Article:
An unapologetically dark comedy, Heathers follows a high-school girl, Veronica (Ryder), as she struggles to extricate herself from her malicious clique. After meeting up with terminal bad boy J.D. (Slater), the two plot a ghastly series of murders, picking off the school’s hen-pecking Heathers one by one. Laying the groundwork for more compromising films like Clueless and Mean Girls, Heathers captured prickly high-school politics at the peak of their late-’80s vacuity. It also captured Christian Slater at a time well before he started appearing in sequels to Hollow Man and narrating documentaries about dinosaurs. Remember why you love him, 7 p.m. on Monday, March 14 at the Bloor.

The Revue (400 Roncesvalles Avenue)

mm_revue.jpg Over the next few weeks, the Revue will be showcasing the work of Toronto-based effects artist Gordon Smith as part of its new series, Bodies of Work. Smith has done everything from giving life to the trashy vampires in Near Dark to realizing the famous Marvel comics mutants in the first two X-Men films, and getting all the ghastly wartime details of Vietnam right in Platoon. But perhaps his greatest accomplishment was faithfully restaging the assassination of John F. Kennedy in Oliver Stone’s JFK, starring the late Walter Matthau as U.S. Senator Russell B. Long. That had to be a pretty interesting project. And there are so many unanswered questions. How does one give new life to something that people have seen again and again via the Zapruder film? How does the artist charged with believably blowing off the back of Jack Kennedy’s head not feel a bit tasteless about it? What was Walter Matthau like in real life?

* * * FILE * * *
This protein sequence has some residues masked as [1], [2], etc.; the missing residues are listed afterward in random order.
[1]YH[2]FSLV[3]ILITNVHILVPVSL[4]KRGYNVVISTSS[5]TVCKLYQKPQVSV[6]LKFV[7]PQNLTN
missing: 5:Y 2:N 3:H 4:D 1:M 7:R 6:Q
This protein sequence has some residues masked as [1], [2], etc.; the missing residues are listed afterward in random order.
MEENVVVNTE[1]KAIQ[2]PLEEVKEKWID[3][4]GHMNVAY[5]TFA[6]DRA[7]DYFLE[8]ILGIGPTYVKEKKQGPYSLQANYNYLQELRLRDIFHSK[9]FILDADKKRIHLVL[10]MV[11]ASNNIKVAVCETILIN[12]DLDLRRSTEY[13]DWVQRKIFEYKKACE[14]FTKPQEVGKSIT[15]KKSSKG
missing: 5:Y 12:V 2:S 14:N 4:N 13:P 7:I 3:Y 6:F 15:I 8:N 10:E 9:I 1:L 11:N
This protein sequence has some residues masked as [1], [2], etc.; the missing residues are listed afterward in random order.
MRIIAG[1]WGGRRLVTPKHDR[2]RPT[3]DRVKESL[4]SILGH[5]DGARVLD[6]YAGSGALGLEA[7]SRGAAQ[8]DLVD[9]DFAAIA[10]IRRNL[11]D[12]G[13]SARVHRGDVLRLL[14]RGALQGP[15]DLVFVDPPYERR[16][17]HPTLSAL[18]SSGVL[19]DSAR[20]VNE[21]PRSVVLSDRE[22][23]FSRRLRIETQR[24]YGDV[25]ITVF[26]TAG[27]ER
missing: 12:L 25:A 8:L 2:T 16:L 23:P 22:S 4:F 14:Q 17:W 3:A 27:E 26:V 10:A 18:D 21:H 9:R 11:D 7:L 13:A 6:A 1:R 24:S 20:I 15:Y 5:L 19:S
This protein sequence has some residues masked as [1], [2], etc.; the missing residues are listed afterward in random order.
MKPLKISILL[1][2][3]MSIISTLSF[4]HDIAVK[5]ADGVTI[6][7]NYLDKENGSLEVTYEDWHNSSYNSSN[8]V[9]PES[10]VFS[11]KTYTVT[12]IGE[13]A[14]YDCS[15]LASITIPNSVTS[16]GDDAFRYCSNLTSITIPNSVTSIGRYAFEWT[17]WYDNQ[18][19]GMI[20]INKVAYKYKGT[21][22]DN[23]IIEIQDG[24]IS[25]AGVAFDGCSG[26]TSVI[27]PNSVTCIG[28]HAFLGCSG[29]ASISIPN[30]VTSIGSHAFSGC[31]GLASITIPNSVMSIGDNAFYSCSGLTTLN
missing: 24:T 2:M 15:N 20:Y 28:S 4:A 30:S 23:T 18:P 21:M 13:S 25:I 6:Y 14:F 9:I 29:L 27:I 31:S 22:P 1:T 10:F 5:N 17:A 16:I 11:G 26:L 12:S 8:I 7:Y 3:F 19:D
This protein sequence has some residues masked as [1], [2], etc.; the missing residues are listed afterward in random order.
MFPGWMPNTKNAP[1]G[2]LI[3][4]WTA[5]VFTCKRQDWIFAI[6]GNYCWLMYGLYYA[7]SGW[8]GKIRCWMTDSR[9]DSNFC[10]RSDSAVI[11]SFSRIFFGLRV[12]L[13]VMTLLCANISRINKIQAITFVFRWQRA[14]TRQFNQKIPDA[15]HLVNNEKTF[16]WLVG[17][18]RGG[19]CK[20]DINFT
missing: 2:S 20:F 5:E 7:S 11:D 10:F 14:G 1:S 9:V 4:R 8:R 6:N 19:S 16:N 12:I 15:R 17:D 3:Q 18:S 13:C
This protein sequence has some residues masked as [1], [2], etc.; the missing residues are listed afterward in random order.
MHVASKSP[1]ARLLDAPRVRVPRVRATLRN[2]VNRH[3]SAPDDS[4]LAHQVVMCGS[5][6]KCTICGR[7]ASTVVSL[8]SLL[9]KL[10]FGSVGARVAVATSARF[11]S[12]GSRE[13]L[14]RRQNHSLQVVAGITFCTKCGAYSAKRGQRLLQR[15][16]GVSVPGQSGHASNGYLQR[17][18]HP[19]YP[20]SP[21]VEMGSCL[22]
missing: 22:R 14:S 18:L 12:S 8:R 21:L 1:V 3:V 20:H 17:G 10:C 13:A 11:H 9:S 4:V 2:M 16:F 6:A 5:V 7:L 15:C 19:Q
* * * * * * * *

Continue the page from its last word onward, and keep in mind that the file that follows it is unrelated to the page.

Well, why don’t you ask Smith yourself?